The objective of any degree of environmental due diligence is to identify potential environmental issues associated with a property. If findings indicate hazardous materials in any quantity are being utilized or have been utilized in the past on the property, then this would constitute an environmental issue. Environmental issues are separated into two categories: recognized environmental conditions and de minimis conditions.

Recognized Environmental Condition (REC):  Recognized environmental conditions denote “the presence or likely presence of any hazardous substances or petroleum products on a property under conditions that indicate an existing release, a past release, or a material threat of a release of any hazardous substances or petroleum products into structures on a property or into the ground, groundwater, or surface water of the property.” Basically, evidence was discovered that there is a significant potential for a hazardous substance to have been released from a site’s operations onto (or into) the surface, and may be subject to government enforcement.

De minimis condition:  De minimis conditions denote “the presence or likely presence of any hazardous substances or petroleum products on a property under conditions that did not indicate an existing release, a past release, or a material threat of a release of any hazardous substances or petroleum products into structures on a property or into the ground, groundwater, or surface water of the property.” Basically, no compelling evidence was discovered that there is a significant potential for a hazardous substance to have been released from a site’s operations onto (or into) the surface, and are not likely to be subject to government enforcement.

Limited Phase II vs. Baseline Environmental Site Sampling

If findings indicate recognized environmental conditions, then further investigation and/or documentation is warranted.

Limited Phase II Environmental Site Sampling:  A Phase II site investigation is the evaluation of recognized environmental conditions (i.e., confirmation of the significant potential of a release into soil, groundwater, or structures on a property). Basically, soil and/or ground water sampling is required to address the potential that a hazardous substance has been released from its operation onto (or into) the surface. This phase of an environmental assessment can require multiple steps; however, it typically starts out as a private investigation (i.e., Limited Phase II Environmental Site Sampling).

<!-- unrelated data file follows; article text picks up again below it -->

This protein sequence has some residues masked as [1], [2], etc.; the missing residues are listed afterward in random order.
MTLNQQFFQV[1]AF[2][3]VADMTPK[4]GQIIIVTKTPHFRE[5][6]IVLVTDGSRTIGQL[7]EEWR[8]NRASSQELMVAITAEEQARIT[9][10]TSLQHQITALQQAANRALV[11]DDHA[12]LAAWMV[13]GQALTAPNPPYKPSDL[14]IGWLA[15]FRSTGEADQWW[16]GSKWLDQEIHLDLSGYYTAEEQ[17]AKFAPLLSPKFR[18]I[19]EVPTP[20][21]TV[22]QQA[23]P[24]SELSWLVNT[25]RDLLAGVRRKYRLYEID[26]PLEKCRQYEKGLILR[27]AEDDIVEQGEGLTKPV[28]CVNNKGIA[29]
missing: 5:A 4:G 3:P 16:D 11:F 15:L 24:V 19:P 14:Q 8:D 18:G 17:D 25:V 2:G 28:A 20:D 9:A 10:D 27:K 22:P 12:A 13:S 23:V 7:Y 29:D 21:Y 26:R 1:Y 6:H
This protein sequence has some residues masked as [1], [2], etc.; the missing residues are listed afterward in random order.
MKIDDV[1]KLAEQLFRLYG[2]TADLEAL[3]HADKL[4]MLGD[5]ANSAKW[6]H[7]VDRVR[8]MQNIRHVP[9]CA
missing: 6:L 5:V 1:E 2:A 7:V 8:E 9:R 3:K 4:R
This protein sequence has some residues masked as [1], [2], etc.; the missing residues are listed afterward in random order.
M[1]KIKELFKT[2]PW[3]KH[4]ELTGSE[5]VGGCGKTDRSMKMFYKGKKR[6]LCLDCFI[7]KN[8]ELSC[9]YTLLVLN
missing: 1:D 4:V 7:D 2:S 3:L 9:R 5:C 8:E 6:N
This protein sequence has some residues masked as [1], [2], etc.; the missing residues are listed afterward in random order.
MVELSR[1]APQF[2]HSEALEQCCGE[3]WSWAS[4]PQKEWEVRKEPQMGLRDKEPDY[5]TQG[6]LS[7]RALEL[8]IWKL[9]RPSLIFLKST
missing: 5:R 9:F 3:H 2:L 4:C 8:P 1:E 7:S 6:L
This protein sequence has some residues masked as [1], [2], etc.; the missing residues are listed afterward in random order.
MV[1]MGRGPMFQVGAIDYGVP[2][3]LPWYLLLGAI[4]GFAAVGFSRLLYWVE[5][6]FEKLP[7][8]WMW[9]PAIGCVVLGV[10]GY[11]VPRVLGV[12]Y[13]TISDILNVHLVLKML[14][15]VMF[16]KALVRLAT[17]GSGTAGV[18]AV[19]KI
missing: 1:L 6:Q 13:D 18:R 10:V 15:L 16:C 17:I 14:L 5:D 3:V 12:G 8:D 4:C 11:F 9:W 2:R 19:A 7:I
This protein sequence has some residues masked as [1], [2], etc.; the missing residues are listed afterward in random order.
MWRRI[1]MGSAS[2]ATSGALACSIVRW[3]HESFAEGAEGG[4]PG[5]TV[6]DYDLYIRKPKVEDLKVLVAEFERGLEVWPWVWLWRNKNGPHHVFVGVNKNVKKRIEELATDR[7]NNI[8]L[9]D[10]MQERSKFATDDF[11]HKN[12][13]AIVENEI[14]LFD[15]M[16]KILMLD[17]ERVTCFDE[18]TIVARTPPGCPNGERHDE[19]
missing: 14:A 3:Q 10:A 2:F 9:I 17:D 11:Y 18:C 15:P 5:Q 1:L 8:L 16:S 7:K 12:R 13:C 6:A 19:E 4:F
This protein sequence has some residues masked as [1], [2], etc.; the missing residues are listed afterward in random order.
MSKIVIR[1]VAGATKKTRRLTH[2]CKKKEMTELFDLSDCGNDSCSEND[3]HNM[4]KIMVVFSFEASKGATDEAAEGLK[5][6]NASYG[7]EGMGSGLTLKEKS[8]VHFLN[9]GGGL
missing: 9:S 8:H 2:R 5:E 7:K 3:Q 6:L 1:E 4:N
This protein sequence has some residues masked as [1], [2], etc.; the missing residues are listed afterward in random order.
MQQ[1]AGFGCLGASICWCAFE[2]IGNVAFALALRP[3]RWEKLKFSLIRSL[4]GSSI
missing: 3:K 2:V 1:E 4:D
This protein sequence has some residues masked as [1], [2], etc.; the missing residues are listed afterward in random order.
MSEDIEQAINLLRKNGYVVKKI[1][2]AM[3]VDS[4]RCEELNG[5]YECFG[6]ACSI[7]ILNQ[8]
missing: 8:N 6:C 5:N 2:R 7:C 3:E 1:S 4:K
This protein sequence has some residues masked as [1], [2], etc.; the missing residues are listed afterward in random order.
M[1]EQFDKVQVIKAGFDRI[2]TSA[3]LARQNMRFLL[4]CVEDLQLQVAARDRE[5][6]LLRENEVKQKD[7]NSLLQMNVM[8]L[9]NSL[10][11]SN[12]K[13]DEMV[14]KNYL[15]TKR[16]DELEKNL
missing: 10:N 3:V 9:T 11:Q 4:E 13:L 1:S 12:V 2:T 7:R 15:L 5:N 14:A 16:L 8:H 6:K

If results of the sampling indicate levels of hazardous materials in the soil and/or groundwater above the local regulatory action levels, recommendations for further review by the federal or state and local agencies is warranted. A report of positive contamination may require the owner/operator to define or provide more specific information about the release into soil, groundwater, or structures on a property, etc. subject to government enforcement (i.e., additional Phase II Site Investigations).

Baseline Environmental Sampling:  If findings indicate de minimis conditions, then further investigation and documentation is optional. Baseline Environmental Sampling is the evaluation of de minimis conditions (i.e., confirmation of a potential release into soil, groundwater, or structures on a property). Basically, soil and/or ground water sampling is optional (based on the environmental risk level required by the client) to address the potential that a hazardous substance has been released from its operation onto (or into) the surface.

If results of the sampling indicate levels of hazardous materials in the soil and/or ground water above the local regulatory action levels, recommendations for further review by the federal or state and local agencies is warranted. A report of positive contamination may require the owner/operator to define or provide more specific information about the release into soil, groundwater, or structures on a property, etc. subject to government enforcement (i.e., additional Phase II Site Investigations).

Environmental Reports Review

Basics provides the expert opinion you can rely on.

Basics can also evaluate existing environmental reports performed by other consultant(s) and evaluate the conclusions and recommendations presented by other consultant(s). This scope of work typically involves:

  • Task 1 – Evaluate if the prior environmental reports are clear, complete, technically competent, and internal consistent with generally accepted professional environmental practice;
  • Task 2 – Evaluate if the prior environmental reports properly identifies the presence or likely presence of environmental conditions that may trigger or represent a potential environmental liability or, restrict the use of, or affect the marketability or value of, the property;
  • Task 3 – Evaluate if the prior environmental reports have identified any immediate risk to the public health, safety or the environment that should be immediately communicated to the Client; and
  • Task 4 – Evaluate if the prior environmental reports have provided recommendations that clearly delineates the need for any additional testing or assessment to confirm and evaluate the location, extent, source, and nature of any environmental condition.